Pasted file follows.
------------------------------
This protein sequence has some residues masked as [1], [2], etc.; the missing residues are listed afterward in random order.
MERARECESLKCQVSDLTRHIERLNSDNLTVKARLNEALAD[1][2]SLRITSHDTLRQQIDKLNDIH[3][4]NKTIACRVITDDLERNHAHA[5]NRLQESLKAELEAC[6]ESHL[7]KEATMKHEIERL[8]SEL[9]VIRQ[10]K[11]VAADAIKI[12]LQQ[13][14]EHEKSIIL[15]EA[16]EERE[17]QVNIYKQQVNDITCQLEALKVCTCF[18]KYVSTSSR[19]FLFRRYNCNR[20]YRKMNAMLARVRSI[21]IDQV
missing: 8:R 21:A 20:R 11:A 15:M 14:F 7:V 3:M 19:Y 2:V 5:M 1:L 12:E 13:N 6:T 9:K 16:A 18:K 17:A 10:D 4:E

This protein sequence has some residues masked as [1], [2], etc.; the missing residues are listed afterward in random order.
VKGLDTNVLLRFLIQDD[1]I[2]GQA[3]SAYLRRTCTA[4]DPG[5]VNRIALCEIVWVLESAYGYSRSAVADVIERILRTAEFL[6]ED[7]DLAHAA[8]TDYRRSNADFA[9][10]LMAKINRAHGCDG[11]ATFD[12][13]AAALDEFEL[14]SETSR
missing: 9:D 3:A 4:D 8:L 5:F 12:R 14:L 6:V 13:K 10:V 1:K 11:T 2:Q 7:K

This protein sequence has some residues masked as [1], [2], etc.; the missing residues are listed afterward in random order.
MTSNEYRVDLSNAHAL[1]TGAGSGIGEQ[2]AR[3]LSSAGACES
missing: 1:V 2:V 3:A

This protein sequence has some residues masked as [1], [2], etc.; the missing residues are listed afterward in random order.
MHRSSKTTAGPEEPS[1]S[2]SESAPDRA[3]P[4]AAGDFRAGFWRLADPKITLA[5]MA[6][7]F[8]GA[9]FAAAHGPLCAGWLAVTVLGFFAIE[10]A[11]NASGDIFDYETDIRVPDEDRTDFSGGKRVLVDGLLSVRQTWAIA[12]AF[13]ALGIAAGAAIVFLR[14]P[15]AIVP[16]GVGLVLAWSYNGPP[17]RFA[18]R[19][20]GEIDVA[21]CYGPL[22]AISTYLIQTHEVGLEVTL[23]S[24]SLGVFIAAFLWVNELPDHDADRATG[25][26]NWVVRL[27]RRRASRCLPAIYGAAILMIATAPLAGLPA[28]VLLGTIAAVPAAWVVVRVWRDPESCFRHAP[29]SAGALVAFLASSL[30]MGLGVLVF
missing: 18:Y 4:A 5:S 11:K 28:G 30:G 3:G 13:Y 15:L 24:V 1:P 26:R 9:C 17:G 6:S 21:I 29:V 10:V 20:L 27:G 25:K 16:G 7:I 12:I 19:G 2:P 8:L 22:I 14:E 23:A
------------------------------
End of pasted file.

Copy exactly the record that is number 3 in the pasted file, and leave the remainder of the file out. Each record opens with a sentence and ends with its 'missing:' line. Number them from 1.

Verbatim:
This protein sequence has some residues masked as [1], [2], etc.; the missing residues are listed afterward in random order.
MTSNEYRVDLSNAHAL[1]TGAGSGIGEQ[2]AR[3]LSSAGACES
missing: 1:V 2:V 3:A